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She’s Not You

by Sarah Bolin

“Mom, I don’t want to do ballet anymore.” Those simple words hit me like a ton of bricks. In my mind I wanted to scream, “What?! Are you freaking serious? What about all of the money we spent on dance lessons, recital fees, and costumes? What about your dreams of one day becoming a Rockette?” 

In all honesty, I had a feeling this day might come, but I had no idea it would come so soon. I wasn’t ready! 

My daughter was everything I wasn’t. She was born with a body especially designed for an elite dancer. In fact, she stood head and shoulders above the other girls her age and had long, lean toned legs and arms. She was the poster child for what a typical ballerina would look like.

What my daughter didn’t know was how I always thought if I had the body and natural rhythm she had, then I would have really been able to live out my lifelong dream of performing on stage. I would really be able to shine as a star ballerina!

I could not believe she was going to throw it all away just because she suddenly lost interest. How selfish, I secretly thought. I wasn’t going to make a big deal of it because I thought she would come around. If I could just lay low, then she would see she was making a huge mistake giving up her bright future in ballet.

Then one day it hit me . . .

She’s not you.

What I finally realized was my daughter had so many other gifts and talents she wanted to explore, and ballet was getting in the way. Ballet was taking up every ounce of her time and energy. 

Fast forward to this past year. On a long car drive my daughter and I were able to dig deeper into her decision to stop taking ballet. Dance had started out as a fun way to express herself, but dance had become a real confidence stealer for her. She no longer had the drive and passion to continue pursuing it. 

She confided in me that she mostly always hated dance, but she knew how much it meant to me, so she kept doing it until she finally couldn’t fake it anymore. 

Of course, in that instant I felt all the mom-guilt imaginable, but I was also really proud of the way she felt comfortable in expressing herself to me. It also made me secretly beam with pride knowing she is growing into a beautiful and confident young woman with her own voice and dreams all her own.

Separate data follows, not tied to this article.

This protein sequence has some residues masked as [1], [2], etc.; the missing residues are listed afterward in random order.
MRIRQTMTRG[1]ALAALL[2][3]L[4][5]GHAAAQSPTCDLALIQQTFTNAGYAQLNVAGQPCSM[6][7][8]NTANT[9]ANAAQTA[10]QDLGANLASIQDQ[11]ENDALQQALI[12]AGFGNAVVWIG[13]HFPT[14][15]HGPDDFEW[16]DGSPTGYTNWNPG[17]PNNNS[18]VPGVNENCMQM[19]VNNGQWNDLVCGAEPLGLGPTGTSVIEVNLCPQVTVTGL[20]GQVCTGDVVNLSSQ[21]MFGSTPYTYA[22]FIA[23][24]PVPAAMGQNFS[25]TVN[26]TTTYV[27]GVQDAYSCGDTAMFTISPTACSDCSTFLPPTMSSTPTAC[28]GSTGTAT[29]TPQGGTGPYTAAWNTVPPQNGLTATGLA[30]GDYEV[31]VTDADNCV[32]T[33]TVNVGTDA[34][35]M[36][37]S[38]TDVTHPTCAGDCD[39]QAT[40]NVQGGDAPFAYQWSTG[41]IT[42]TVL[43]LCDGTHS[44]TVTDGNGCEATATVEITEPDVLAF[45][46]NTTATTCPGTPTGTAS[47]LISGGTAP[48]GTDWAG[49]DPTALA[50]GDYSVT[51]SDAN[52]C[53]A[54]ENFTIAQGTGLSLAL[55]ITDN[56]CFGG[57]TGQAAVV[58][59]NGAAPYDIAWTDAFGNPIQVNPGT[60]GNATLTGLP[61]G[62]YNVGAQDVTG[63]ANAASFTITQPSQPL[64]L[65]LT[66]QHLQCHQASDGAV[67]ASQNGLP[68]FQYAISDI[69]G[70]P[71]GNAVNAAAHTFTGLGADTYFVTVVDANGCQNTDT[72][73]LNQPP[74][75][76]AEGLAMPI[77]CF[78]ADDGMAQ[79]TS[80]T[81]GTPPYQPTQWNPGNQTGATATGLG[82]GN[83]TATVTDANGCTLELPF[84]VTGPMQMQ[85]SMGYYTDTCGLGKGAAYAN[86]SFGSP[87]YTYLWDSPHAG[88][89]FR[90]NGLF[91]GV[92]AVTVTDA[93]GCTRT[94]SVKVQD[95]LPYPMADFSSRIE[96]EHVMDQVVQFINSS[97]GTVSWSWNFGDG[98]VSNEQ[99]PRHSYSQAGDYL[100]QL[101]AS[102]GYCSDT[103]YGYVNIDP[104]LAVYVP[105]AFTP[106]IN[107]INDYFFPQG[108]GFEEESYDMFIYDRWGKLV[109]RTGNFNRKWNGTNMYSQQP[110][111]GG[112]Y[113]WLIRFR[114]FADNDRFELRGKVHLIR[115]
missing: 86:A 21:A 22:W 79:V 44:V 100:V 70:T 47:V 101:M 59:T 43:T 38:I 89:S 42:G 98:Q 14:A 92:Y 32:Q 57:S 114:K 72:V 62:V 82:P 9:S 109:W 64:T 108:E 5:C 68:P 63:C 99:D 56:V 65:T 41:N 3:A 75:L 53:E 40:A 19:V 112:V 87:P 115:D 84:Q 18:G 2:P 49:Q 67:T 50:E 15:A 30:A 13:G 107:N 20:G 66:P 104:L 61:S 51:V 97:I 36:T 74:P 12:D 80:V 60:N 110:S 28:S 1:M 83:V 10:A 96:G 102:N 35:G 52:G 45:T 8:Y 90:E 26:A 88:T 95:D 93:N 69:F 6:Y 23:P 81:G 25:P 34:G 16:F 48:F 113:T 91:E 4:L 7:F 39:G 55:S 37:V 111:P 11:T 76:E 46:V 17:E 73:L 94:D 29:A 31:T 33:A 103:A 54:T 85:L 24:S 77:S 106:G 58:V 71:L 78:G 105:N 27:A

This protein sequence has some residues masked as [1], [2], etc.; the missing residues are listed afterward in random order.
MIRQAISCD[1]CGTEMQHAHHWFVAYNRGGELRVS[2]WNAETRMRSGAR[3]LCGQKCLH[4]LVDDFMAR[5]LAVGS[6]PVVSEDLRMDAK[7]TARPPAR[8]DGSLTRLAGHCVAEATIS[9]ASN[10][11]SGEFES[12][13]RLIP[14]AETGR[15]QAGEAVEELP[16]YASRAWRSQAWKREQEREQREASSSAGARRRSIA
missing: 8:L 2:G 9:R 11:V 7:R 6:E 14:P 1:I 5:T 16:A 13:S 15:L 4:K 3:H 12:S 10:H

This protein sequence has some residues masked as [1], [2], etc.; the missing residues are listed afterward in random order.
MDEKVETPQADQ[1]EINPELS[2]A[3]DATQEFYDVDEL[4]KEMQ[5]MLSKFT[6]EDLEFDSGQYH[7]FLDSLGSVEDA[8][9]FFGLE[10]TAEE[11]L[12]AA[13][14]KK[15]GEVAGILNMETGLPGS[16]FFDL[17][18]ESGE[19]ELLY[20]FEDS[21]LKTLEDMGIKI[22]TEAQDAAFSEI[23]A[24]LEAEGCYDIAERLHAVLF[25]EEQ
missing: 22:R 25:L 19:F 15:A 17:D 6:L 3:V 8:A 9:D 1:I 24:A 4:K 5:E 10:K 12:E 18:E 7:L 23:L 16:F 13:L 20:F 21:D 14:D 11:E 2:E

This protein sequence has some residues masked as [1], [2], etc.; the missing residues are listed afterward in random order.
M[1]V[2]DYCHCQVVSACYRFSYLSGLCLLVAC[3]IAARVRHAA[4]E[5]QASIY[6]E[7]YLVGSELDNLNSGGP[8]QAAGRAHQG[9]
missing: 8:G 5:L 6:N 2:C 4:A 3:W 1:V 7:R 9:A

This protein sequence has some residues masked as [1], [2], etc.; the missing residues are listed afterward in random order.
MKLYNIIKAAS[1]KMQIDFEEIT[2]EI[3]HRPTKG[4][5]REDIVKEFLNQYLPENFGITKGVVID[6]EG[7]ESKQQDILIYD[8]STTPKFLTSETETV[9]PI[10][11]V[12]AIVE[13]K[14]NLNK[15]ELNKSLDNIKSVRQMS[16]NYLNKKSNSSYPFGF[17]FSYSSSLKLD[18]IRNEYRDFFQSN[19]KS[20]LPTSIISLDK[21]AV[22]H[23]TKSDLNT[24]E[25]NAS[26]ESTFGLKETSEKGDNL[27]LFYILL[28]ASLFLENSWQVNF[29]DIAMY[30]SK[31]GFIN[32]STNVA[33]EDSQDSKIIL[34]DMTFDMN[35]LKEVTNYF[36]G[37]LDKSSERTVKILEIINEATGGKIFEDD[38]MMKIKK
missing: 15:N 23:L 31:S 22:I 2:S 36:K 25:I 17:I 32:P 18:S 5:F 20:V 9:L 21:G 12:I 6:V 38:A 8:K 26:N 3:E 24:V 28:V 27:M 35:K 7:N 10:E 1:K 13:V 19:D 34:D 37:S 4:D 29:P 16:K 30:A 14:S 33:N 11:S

Here are four simple lessons I have put into practice with my daughter . . .

  1. Remember, it’s not about you.

This is the time for you to put your preferences aside. You might have dreams of watching your daughter follow in your footsteps and cheer on your local football team. Mama, let me break it to you. She may have zero desire for all of that. And that is ok. You have to let it go.  Help her find something she loves doing and makes her feel good. Her interests could be polar opposite from yours, but in the end remember it is her life.

  1. Encourage your daughter to try new things.

I am a big believer in letting your kids try all kinds of activities. Gymnastics, softball, art class, ice hockey, chess club, karate, and anything else her little heart desires.  Let her try ALL the things. Maybe something will stick and maybe nothing will. What will happen over time is she will get to see what she likes and what she doesn’t like. She will develop a sense of self and gain a whole lot of courage in the process by just mixing things up a bit. 

  1. Make time to cultivate a healthy relationship with your daughter.

Your relationship with your daughter is way more important than the extracurricular activities she chooses to participate in. Be intentional on setting aside time where your daughter can be open and honest with you. Put your phone away and limit all of the other distractions that could interrupt your time together. We really can learn a lot from our daughters if only we are only willing to take the time to listen. Sometimes all they need is an invitation to talk and a listening ear.

  1. Always be her biggest fan!

Whatever your daughter wants to try her hand at, make sure you let her know you will always be proud of her – no matter what. As you encourage your daughter to pursue new interests, she may absolutely bomb something she tries. Applaud her bravery and courage. Remind her that failure is all part of the process. Tell her stories of you trying new things when you were her age – especially the times you failed. Whether it’s a win or a loss, let her know you will always be there to cheer her on at the end of the day!

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